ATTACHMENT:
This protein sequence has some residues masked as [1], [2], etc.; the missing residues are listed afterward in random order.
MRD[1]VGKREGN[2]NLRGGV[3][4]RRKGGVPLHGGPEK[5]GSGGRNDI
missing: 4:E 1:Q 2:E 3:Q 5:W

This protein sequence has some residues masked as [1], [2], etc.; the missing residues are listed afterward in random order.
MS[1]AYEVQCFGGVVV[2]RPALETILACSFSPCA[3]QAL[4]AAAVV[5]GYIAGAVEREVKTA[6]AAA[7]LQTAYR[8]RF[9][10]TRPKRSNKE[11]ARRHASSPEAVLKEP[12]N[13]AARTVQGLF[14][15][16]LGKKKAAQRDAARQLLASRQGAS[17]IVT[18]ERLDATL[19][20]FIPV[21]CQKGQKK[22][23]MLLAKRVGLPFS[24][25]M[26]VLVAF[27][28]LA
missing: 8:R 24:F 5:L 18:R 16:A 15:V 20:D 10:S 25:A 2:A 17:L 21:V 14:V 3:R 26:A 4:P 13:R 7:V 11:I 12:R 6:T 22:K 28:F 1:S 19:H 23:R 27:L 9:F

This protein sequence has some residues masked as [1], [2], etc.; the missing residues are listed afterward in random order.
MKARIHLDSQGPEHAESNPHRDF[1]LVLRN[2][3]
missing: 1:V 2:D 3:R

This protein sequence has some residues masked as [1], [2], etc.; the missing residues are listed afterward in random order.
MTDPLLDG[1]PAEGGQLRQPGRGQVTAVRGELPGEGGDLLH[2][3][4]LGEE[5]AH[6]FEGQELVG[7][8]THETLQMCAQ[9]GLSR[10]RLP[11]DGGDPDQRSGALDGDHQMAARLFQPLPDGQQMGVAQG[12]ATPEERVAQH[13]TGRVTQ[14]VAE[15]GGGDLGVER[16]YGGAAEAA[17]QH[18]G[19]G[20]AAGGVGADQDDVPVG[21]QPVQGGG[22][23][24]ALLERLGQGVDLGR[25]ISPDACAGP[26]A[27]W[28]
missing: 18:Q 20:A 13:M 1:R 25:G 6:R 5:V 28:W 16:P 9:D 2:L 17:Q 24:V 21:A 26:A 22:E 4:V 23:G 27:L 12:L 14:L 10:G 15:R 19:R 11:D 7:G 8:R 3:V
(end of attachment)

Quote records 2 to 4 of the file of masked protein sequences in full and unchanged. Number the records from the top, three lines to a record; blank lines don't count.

This protein sequence has some residues masked as [1], [2], etc.; the missing residues are listed afterward in random order.
MS[1]AYEVQCFGGVVV[2]RPALETILACSFSPCA[3]QAL[4]AAAVV[5]GYIAGAVEREVKTA[6]AAA[7]LQTAYR[8]RF[9][10]TRPKRSNKE[11]ARRHASSPEAVLKEP[12]N[13]AARTVQGLF[14][15][16]LGKKKAAQRDAARQLLASRQGAS[17]IVT[18]ERLDATL[19][20]FIPV[21]CQKGQKK[22][23]MLLAKRVGLPFS[24][25]M[26]VLVAF[27][28]LA
missing: 8:R 24:F 5:L 18:R 16:A 15:V 20:D 10:S 25:A 2:A 17:L 21:V 14:V 3:R 26:A 4:P 13:R 7:V 11:I 12:R 6:T 22:K 28:F 1:S 19:H 23:R 27:L 9:F

This protein sequence has some residues masked as [1], [2], etc.; the missing residues are listed afterward in random order.
MKARIHLDSQGPEHAESNPHRDF[1]LVLRN[2][3]
missing: 1:V 2:D 3:R

This protein sequence has some residues masked as [1], [2], etc.; the missing residues are listed afterward in random order.
MTDPLLDG[1]PAEGGQLRQPGRGQVTAVRGELPGEGGDLLH[2][3][4]LGEE[5]AH[6]FEGQELVG[7][8]THETLQMCAQ[9]GLSR[10]RLP[11]DGGDPDQRSGALDGDHQMAARLFQPLPDGQQMGVAQG[12]ATPEERVAQH[13]TGRVTQ[14]VAE[15]GGGDLGVER[16]YGGAAEAA[17]QH[18]G[19]G[20]AAGGVGADQDDVPVG[21]QPVQGGG[22][23][24]ALLERLGQGVDLGR[25]ISPDACAGP[26]A[27]W[28]
missing: 18:Q 20:A 13:M 1:R 25:G 6:R 5:V 28:W 16:P 9:D 2:L 17:Q 24:V 21:A 26:A 22:E 4:V 23:G 27:L 12:L 14:L 10:G 15:R 19:R 11:D 7:G 8:R 3:V